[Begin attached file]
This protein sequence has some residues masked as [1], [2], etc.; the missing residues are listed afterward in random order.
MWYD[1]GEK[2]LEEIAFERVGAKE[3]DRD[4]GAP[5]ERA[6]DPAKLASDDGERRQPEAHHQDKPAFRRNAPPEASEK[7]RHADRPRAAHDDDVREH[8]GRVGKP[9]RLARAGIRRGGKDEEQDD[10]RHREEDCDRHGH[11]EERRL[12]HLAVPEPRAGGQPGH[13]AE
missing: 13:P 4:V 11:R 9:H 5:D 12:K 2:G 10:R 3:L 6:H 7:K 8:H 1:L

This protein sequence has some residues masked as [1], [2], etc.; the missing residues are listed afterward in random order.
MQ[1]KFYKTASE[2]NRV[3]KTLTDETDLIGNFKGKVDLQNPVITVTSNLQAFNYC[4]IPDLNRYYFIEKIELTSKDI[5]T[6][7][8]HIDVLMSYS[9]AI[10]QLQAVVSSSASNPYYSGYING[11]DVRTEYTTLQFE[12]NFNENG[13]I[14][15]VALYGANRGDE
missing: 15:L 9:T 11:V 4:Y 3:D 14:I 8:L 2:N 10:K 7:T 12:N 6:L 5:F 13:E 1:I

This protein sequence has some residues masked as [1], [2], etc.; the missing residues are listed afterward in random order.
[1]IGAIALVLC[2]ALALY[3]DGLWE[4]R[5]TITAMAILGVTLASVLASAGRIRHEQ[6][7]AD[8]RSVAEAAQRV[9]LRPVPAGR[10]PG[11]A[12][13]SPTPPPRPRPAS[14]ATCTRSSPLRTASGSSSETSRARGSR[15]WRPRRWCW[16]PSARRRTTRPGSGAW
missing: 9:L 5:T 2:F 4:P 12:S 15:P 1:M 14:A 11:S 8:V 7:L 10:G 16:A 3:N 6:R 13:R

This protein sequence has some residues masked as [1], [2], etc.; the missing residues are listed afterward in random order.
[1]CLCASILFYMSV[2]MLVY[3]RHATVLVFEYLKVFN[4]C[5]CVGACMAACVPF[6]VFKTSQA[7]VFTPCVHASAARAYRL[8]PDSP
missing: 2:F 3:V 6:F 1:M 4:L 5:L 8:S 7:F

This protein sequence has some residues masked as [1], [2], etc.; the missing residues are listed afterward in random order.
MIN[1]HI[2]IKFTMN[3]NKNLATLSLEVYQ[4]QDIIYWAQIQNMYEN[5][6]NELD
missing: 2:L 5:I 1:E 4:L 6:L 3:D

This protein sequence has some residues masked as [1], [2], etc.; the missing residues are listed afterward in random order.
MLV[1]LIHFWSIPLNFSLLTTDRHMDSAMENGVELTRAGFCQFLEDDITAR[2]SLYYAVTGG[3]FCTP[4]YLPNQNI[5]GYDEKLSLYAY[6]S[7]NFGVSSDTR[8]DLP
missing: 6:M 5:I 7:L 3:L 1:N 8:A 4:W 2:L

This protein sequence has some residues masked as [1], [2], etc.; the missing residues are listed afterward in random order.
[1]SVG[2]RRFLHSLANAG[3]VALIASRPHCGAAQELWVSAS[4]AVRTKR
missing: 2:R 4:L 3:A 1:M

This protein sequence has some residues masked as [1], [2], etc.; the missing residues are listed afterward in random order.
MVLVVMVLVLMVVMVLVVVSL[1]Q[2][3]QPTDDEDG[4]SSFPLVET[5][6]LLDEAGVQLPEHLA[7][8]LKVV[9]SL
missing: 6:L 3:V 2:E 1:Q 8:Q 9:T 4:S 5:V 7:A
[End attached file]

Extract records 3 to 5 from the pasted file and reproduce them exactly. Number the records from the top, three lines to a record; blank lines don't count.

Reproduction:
This protein sequence has some residues masked as [1], [2], etc.; the missing residues are listed afterward in random order.
[1]IGAIALVLC[2]ALALY[3]DGLWE[4]R[5]TITAMAILGVTLASVLASAGRIRHEQ[6][7]AD[8]RSVAEAAQRV[9]LRPVPAGR[10]PG[11]A[12][13]SPTPPPRPRPAS[14]ATCTRSSPLRTASGSSSETSRARGSR[15]WRPRRWCW[16]PSARRRTTRPGSGAW
missing: 9:L 5:T 2:F 4:P 12:S 15:P 1:M 14:A 11:S 8:V 7:L 10:G 16:A 3:N 6:R 13:R

This protein sequence has some residues masked as [1], [2], etc.; the missing residues are listed afterward in random order.
[1]CLCASILFYMSV[2]MLVY[3]RHATVLVFEYLKVFN[4]C[5]CVGACMAACVPF[6]VFKTSQA[7]VFTPCVHASAARAYRL[8]PDSP
missing: 2:F 3:V 6:F 1:M 4:L 5:L 8:S 7:F

This protein sequence has some residues masked as [1], [2], etc.; the missing residues are listed afterward in random order.
MIN[1]HI[2]IKFTMN[3]NKNLATLSLEVYQ[4]QDIIYWAQIQNMYEN[5][6]NELD
missing: 2:L 5:I 1:E 4:L 6:L 3:D